Emirates And flydubai: Complementing Without Competing

Emirates and flydubai are now “almost a merger”, according to Emirates’ Chief Commercial Officer. That comment was made last year – and since then, the pair have revealed they wish to become closer still. Key to this is flydubai’s aircraft, which nicely complement Emirates’ widebodies. Together, the pair have 181 destinations from Dubai this July, with only 31 overlapping.

Emirates is keen to use flydubai’s narrowbodies, which will become increasingly important in the years to come. Photo: Getty Images.

Emirates and hybrid airline flydubai are increasingly working together. Since resuming their strategic codeshare partnership in September 2020, almost 500,000 passengers have flown on the combined network, according to Emirates. The chairman and CEO of the Emirates Group, and also chairman of flydubai, Ahmed bin Saeed Al Maktoum, said:

“The Emirates and flydubai partnership continues to grow steadily to offer travelers even better connectivity to Dubai, and through Dubai to an extensive global network. We are seeing strong customer take-up and are excited to take the partnership to the next level by expanding services to new destinations.”

Emirates and flydubai are trying to speed up connections from Dubai’s Terminal 3 to Terminal 2, so further increasing the number of connections. Photo: Getty Images

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Growing partnership

The pair started their partnership in autumn 2017. Since then, they have developed extensive codeshares, use the same frequent flyer program, aligned schedules, optimized their networks, and focused on reducing connection times.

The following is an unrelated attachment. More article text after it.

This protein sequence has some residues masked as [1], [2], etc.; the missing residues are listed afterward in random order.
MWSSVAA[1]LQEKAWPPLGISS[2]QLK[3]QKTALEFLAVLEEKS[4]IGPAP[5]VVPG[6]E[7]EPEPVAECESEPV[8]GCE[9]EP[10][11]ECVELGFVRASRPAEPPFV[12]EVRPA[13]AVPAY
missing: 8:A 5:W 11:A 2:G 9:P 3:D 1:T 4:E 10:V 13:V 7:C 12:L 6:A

flydubai now has 22 destinations from Emirates’ Terminal 3 in Dubai. The pair are attempting to further improve connections between Terminal 3 and Terminal 2, which is where most flydubai flights operate.

They have also right-sized routes. For example, flydubai replaced Emirates to Zagreb, initially winter-seasonally but then fully, along with replacing the larger airline to the likes of Mashhad, Multan, and Yangon. This freed up Emirates’ widebodies so they could be better used elsewhere.

Conversely, flydubai ended Bangkok, Dhaka, and more, with Emirates itself boosting its presence in these core markets. This freed up flydubai’s aircraft for new routes.

If the networks of the two airlines are combined, they have 181 destinations in July. Photo: Getty Images

Now “almost a merger”

In mid-2020, Emirates’ Chief Commercial Officer, Adnan Kazim, said that growing cooperation between the pair of airlines might be “almost a merger”. Key in this, Kazim said, are each carrier’s aircraft and what they’re able to do with them.

flydubai uses B737-800s and MAX aircraft, the latter with lie-flat seats. It has 237 MAX aircraft on order. In contrast, Emirates obviously only uses widebodies, the smallest of which are currently 302-seat B777-200LRs. The bigger brother has made it clear how it needs smaller aircraft, a role that flydubai will increasingly fulfill. As Kazim commented:

“Going forward, we cannot sustain long-term operating on that kind of fleet… we need to inject the smaller type…  the aircraft available in [flydubai’s] fleet today are part of our plans and therefore we should make the most of the aircraft of the two carriers.”

Emirates and flydubai are working increasingly closely together, which will continue. Photo: Getty Images.

181 destinations

If both carriers’ networks are combined, they together have 181 destinations this coming July, analyzing OAG schedules indicates. This highlights the strength of their combined network. In contrast, Qatar Airways – which keenly uses narrowbodies to launch niche and thinner routes – has 139 destinations from Doha, while it’s 247 for Turkish Airlines from Istanbul Airport.

Of these 181 destinations, Emirates serves 115 while flydubai has 97. This means that the pair overlap to just 31, indicating how much they could benefit from a closer relationship.

Have you connected between the two airlines? If so, what was it like? Let us know in the comments!

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